“You made my head hurt”, the 10th grader told me during reflection of our three-hour learning block on how to observe, analyze, understand, and communicate about systems. He assured me he meant it in a good way, and that comment immediately went into my top-five all time moments as a teacher.
It was my honor to visit All Saints’ Episcopal School in Ft. Worth for the day as a Visiting Scholar to the new Tad Bird Honors College, being created and directed by Dave Ostroff. I started the morning with the 16 sophomores who have volunteered and applied to be part of this special learning cohort. They are all reading and using my book, The Falconer, as a scaffold for a yearlong development of their skills in questioning, problem-finding, systems thinking, problem solving, and strategic and creational thinking. I have used this model with students as young as nine and as old as college; my day at ASES was nothing short of stunning.
In those three hours, I talked for less than 30 minutes the entire time. The students utterly owned their own learning. They took a huge step to becoming self-evolving learners, not who WE want them to be but who THEY want to become.
Randomly grouping the students, I asked them to walk to their campus butterfly garden, and in 10 minutes observe and understand a square meter of that garden. Back in the open-space learning area off the library, we gave each group access to paper, walls, windows, sticky notes, and markers and ten minutes to synthesize their understanding of that garden system, and then two minutes to report their findings. They did a great job, but all would admit their reports were narrow and simplistic.
Then I asked them to gather for about 20 minutes of teacher-led instruction. I introduced them to the elements of systems observation and analysis in The Falconer: what to look for and how to describe any system, from a garden to a family, airport, bus station, new job, college, or beaker in a lab.
We repeated the trip to the garden, and the first student to reach his spot climbed up a tree to get a different perspective of the system! After the same 10 minutes on site, and the same 10 minutes to develop their articulation and presentation, They noted the tangible and intangible elements of their respective plots, relationships, boundaries, what is gained and what is lost. They drew graphic representations and pictures to help others see what they had seen. One team air-dropped iPhone photos to the other teams. Every group took a quantum leap forward from their first attempt.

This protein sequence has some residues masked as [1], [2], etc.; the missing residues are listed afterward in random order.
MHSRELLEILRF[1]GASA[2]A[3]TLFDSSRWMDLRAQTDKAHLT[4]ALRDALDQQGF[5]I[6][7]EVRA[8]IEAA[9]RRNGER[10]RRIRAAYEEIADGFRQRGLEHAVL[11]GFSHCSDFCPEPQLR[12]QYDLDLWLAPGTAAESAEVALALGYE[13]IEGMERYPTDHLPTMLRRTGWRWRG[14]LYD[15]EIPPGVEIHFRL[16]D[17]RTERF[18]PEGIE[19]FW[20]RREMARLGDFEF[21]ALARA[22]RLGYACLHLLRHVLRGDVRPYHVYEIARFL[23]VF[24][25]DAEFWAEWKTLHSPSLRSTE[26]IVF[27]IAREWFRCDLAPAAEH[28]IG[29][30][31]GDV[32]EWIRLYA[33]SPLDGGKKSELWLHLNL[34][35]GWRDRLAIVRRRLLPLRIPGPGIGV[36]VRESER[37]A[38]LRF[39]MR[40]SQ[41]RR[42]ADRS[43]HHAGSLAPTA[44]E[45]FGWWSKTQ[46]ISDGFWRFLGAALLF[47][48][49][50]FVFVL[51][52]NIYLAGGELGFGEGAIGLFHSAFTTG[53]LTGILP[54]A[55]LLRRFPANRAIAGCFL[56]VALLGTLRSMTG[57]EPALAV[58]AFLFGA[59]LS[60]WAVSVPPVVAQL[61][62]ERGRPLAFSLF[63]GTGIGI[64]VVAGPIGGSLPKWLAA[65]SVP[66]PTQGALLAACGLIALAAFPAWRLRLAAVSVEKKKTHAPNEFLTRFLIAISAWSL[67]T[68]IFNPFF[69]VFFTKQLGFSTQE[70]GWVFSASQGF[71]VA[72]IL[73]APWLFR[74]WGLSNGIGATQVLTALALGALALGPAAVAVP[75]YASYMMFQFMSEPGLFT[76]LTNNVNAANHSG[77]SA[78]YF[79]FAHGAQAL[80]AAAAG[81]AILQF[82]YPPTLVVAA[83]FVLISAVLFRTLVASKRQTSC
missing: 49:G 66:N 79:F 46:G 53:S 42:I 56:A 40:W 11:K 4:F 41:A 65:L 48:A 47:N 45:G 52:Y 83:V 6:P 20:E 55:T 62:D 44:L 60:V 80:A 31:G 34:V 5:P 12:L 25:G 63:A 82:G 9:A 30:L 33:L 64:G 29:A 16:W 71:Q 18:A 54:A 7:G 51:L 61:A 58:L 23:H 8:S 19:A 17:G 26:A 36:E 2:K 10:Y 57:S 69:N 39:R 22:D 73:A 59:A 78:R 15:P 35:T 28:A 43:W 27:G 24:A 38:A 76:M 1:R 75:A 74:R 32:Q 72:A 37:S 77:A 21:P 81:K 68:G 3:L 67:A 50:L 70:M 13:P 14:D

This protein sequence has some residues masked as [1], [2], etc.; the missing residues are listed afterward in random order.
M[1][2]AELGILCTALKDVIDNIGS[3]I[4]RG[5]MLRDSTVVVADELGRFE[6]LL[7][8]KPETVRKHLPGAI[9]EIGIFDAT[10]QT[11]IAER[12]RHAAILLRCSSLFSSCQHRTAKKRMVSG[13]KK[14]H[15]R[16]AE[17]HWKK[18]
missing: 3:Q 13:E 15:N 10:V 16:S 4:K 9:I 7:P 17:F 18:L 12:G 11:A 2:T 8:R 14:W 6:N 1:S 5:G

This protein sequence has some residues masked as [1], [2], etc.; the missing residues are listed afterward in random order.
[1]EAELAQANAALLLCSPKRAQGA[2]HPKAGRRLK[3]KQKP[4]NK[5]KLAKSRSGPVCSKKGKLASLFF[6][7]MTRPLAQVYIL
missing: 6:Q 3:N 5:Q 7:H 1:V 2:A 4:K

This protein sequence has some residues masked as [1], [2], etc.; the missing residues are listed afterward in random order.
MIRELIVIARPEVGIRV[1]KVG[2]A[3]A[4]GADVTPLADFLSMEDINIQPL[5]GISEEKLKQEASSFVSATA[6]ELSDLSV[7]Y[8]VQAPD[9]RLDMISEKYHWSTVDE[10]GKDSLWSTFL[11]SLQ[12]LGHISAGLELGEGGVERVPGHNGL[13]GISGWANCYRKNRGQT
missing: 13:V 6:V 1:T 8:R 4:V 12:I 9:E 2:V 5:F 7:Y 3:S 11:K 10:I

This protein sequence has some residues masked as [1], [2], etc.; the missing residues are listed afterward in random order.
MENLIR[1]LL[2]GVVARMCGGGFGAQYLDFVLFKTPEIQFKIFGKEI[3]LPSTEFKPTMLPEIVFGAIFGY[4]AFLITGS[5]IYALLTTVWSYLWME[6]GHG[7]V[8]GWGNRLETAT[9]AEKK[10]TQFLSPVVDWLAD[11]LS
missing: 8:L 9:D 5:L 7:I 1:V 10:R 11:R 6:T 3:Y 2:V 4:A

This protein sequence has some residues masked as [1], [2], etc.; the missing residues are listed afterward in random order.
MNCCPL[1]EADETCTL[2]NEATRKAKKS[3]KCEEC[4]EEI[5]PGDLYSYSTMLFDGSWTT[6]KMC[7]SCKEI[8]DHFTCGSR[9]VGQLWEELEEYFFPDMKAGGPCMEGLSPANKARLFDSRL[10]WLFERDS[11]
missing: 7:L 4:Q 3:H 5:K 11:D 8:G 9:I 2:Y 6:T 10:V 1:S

Then I pushed them into a completely unfamiliar setting, quoting my friend John Hunter who sometimes has to tell his World Peace Game students: “I don’t know how you will succeed in this next challenge, but I have complete faith that you will.” We showed the students about nine minutes of random newsreel video clips from rural Afghanistan in the last decade. I asked them to use their new tools as systems thinkers to understand and communicate this completely unfamiliar and highly ambiguous system “rural Afghanistan”. They went straight to work, and as our time together ran out, each group had generated a wall hanging of sticky notes, the start of affinity groupings like “environment”, “health care”, “poverty”, “impact of violence”, and more. I don’t think I had given more than a dozen words of actual instruction to the group during this last session. (The class will complete this systems framing next week and I will post their findings here.)
We gathered for a quick reflection: “You didn’t talk at us…we got to do things more than once and get better at it…we decided how to approach the problem…when you told us what we did wrong it did not seem negative at all…you made my head hurt.”
My next two posts will report on similarly powerful experiences with the freshmen and seniors at ASES!